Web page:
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Precious Cargo

Precious Cargo, a cheesy caper directed/co-written by Max Adams, is simultaneously occupying theatres and on Demand.  It was also released a day after my birthday, which is fitting since it made me feel my age.

The two leading crooks are played by Mark-Paul Gosselaar (of Saved by the Bell fame) and Claire Forlani (Mallrats, Meet Joe Black, Mystery Men);  two actors who were hot in the 90’s and now find themselves in a D-grade action film.  That’s not to say these performers are has-beens.  Both of their careers found life on television (Forlani with CSI: NY and NCIS: Los Angeles, Gosselaar on CSI: Crime Scene Investigation and Franklin & Bash).  A reason why someone may go into Precious Cargo with a bad attitude is because they hoped these two actors wouldn’t wind up in schlock like this.

Truth be told, Precious Cargo isn’t that bad.  It’s far from the cool flick Max Adams believes he’s made, but it passes the time and has a few entertaining set pieces.  The only element that could turn a viewer sour is Bruce Willis’ role as a kingpin.  Willis, with some of the laziest acting I’ve ever seen, barely lifts a muscle to show emotion and most of his scenes position him sitting down.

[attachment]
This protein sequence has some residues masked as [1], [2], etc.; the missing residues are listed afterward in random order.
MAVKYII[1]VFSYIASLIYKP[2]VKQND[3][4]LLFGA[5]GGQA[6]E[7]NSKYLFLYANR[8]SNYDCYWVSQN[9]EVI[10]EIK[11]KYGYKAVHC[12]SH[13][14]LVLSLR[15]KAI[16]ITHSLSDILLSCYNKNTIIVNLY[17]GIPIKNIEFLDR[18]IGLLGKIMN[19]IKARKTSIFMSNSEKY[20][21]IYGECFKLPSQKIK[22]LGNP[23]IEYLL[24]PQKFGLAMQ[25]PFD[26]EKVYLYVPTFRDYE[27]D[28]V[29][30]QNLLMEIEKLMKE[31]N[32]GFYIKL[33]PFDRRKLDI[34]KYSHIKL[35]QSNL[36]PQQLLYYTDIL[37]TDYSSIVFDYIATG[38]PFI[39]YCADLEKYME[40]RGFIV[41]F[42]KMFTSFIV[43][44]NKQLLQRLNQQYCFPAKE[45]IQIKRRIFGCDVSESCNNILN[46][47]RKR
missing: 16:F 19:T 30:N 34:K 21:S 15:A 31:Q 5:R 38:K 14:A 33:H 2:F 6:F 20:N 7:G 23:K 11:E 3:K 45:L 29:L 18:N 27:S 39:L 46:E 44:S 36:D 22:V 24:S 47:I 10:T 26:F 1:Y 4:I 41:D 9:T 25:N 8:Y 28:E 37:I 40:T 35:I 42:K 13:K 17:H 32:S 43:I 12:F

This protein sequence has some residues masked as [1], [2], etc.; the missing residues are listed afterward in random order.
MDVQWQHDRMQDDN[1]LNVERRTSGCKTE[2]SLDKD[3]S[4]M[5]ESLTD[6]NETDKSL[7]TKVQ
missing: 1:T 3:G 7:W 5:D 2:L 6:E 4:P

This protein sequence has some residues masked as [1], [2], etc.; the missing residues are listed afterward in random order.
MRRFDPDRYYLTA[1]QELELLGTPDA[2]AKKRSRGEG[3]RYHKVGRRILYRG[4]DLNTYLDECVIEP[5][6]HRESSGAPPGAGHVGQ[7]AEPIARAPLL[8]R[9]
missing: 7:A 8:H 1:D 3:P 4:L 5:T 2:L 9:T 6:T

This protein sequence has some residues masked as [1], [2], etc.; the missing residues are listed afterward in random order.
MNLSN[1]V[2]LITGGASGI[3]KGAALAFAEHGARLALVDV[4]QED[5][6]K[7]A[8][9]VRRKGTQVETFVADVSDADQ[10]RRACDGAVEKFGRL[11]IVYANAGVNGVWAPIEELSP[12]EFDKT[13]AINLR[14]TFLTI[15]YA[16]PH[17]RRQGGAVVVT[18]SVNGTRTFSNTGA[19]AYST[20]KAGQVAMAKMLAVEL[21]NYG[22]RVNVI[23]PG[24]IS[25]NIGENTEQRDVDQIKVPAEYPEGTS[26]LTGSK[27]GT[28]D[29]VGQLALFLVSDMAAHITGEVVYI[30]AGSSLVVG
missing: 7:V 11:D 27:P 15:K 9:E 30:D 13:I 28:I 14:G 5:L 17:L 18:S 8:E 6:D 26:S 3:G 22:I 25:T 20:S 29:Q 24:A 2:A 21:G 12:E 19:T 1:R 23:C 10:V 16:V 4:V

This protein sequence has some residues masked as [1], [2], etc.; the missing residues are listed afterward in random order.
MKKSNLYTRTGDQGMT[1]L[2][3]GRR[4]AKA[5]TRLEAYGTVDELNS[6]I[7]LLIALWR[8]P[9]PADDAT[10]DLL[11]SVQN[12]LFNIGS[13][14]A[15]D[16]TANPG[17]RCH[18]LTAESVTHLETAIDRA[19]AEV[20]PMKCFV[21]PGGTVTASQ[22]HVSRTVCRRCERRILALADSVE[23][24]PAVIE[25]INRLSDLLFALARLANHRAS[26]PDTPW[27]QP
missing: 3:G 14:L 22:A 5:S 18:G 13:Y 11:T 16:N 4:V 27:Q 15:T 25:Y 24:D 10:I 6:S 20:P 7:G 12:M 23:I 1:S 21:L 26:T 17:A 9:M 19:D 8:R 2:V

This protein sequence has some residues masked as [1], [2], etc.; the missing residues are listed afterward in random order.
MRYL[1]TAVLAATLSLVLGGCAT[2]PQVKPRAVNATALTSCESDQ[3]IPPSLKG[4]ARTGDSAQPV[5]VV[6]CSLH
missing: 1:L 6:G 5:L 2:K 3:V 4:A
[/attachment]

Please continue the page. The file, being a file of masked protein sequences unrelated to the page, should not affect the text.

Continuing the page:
It’s important not to compare Precious Cargo with blockbusters but rather with synonymous straight-to-DVD fodder.  There’s a core group of forgiving movie goers growing tired of Steven Seagal, Jean-Claude Van Damme, and Dolph Lundgren.  Precious Cargo, where Gosselaar calls the shots during high speed boat chases and heists, could very well be a breath of fresh air for that stay-at-home crowd.

That’s the thing though: Adams’ film is meant to stay at home.  If you pay for admission to watch Precious Cargo in a theatre, you’ll feel let down.  You’ll be wondering why the film is imitating the same humour and slickness as The Losers, a forgettable comic book flop that failed to turn a profit in theatres.

If you’re interested in Precious Cargo, rent it.  Pop some popcorn, crack open some beers, call over some friends, have at it.

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